Ratnapriya Mitra, Vice President of Client Services, Blink Digital agrees on inclusive marketing becoming a key focus for marketers these days, “It matters more today as it forces you to throw everything you assume about your audience out of the window and think deeper about why and how your product may be used. It makes you look past preconceived notions of gender, age, race, income, sexuality, language, and religion and seek commonalities outside of these social labels to connect with your audience at a deeper human level.”
Asawari Pawar, CMO, LetsShave propagates, “People want to find inspiration in people who look like them. A marketer needs to understand and focus on what a customer expects from the brand and what is the best way in which the customer can relate to the brand. On the other hand, if the customer is able to relate to the content of the advertising, it increases the purchase intent of the customer. Hence, inclusive marketing is the best way to gain a customer’s trust and convert them to loyal customers.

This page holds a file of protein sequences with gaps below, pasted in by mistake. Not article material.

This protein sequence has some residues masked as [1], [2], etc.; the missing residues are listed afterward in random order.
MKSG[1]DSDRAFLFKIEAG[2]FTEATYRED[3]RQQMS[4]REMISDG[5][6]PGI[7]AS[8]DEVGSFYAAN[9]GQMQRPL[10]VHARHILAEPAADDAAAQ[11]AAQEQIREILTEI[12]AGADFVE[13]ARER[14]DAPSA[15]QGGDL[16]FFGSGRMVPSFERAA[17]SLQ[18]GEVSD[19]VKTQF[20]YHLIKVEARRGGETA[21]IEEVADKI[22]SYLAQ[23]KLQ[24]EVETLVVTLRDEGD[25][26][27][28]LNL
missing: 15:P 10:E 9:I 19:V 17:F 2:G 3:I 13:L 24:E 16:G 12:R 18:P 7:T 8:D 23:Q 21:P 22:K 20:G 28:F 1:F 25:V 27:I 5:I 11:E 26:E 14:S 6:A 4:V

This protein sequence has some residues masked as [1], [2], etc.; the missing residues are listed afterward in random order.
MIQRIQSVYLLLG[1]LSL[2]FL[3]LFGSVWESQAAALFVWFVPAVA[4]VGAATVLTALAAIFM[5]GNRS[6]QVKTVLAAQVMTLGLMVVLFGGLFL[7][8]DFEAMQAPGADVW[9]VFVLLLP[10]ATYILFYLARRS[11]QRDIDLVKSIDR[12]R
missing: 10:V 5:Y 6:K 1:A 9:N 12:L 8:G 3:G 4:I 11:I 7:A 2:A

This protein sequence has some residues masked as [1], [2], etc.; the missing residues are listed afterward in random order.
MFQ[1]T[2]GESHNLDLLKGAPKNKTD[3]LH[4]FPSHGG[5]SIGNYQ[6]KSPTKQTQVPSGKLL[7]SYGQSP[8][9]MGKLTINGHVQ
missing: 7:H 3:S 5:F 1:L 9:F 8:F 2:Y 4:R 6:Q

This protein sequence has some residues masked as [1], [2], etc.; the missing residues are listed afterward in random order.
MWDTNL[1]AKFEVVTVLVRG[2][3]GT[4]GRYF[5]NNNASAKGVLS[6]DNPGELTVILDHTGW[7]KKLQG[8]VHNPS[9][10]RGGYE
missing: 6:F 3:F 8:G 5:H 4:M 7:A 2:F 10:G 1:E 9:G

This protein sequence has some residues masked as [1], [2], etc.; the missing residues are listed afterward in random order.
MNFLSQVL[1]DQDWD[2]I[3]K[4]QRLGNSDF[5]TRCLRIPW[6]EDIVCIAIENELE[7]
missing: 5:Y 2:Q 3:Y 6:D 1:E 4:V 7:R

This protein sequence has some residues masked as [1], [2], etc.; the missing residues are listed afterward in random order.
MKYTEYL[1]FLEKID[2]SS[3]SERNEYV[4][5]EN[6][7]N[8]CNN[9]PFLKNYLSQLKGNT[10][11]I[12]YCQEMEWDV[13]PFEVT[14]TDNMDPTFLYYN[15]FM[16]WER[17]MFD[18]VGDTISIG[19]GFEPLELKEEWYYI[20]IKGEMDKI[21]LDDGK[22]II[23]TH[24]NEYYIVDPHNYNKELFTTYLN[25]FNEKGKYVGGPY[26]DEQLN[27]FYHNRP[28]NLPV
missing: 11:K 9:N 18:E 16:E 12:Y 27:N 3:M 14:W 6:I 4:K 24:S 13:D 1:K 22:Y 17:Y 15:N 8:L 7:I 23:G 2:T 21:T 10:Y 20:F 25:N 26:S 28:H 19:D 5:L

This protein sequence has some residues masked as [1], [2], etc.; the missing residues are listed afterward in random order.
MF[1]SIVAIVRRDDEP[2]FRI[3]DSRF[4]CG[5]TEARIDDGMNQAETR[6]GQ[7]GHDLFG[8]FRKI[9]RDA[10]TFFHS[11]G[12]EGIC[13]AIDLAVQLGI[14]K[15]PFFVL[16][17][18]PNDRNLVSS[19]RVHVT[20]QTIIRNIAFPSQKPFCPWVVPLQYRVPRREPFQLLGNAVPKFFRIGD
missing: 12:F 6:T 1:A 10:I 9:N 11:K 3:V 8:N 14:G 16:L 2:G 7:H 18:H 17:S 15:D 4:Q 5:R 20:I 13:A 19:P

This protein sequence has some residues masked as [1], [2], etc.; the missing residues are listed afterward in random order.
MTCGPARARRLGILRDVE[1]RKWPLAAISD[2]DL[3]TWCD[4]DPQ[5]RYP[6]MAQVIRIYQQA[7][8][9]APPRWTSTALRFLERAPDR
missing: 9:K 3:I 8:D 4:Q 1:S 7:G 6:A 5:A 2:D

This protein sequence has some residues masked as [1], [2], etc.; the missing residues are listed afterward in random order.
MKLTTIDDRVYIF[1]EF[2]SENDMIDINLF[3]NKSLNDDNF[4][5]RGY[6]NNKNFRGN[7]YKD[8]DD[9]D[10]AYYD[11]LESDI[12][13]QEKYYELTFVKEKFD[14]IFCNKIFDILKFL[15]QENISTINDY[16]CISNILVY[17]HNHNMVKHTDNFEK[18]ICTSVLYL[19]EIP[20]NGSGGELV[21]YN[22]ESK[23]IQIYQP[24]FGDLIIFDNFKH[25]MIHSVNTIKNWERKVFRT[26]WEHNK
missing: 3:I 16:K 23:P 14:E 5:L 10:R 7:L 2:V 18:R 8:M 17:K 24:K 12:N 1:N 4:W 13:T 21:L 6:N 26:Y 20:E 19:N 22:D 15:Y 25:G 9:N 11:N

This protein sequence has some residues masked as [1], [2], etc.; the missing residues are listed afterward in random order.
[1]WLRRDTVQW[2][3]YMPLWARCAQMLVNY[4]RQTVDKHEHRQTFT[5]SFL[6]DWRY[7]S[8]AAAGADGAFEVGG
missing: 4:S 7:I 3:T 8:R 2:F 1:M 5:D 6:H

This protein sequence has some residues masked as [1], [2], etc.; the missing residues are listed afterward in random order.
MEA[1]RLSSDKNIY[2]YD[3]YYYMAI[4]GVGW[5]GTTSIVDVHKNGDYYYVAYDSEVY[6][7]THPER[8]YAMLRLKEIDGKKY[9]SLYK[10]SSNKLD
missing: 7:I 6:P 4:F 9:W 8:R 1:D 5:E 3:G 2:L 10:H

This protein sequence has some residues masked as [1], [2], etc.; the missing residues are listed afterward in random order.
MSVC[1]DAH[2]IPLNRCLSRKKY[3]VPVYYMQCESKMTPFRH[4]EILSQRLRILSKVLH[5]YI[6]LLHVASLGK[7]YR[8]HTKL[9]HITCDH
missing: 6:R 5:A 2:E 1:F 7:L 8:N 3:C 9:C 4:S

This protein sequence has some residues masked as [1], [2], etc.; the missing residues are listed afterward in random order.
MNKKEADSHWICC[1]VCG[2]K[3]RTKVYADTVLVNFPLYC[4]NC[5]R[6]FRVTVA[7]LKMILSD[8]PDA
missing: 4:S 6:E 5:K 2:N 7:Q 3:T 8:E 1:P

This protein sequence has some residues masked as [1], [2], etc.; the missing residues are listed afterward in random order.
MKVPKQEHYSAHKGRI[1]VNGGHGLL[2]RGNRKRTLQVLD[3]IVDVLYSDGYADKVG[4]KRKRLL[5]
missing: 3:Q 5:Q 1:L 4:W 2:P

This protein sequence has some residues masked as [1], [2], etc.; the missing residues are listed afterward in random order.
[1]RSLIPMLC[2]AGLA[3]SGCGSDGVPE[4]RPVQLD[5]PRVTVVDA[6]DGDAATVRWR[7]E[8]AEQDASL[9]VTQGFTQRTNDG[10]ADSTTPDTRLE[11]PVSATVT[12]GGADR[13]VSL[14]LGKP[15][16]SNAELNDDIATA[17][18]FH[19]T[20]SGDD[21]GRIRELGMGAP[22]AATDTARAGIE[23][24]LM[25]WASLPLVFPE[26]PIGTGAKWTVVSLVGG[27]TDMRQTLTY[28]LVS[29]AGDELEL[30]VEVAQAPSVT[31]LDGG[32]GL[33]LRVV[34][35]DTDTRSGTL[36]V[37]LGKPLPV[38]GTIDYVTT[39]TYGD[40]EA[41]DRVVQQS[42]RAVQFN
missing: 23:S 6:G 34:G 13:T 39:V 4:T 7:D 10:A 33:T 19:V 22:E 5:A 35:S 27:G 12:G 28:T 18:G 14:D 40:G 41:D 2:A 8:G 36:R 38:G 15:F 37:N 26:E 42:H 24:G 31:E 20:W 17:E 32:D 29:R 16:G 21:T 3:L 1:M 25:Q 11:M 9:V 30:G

Shuchi Sethi, India Lead- AnyTag, POKKT holds a rather contrasting view. She believes that going inclusive in one's attitude is not necessary. "It totally depends on what the brand vision is and how it sees itself in the funnel. It is a very conscious choice that marketers make these days."
Brands Who Got It Right
True inclusiveness, for Mitra, comes with acts and not just ads. P&G, Microsoft, Google, Coke, Bumble have been some of the noteworthy brands that have time and again reiterated their belief in an inclusive attitude.
A great example from recent times is Stayfree’s #Projectfreeperiod initiative for sex workers & Mitr, India's first transgender modeling agency. Another commendable international initiative is L’oreal’s dedicated consumer call centers for people with hearing disabilities and texts in Braille for its brand La Roche-Posay in France.
Fast Track’s Come out of the Closet ad, Brook Bond Red Label’s Swad Apnepan ka Campaign, Vicks showing the transgender mother are a few other pieces of work that seemed to have got it right.
Even Tailor & Circus’ concept is a great example of Inclusive Marketing. They simply use images of real people having fun and hanging out in underwear, as a normal person would do. “What better would help a customer relate itself to a brand? They promote their products with a sense of body positivity which helps more and more people to relate themselves to the brand,” comments Pawar.
Inclusivity To Drive Brand Affinity & Equity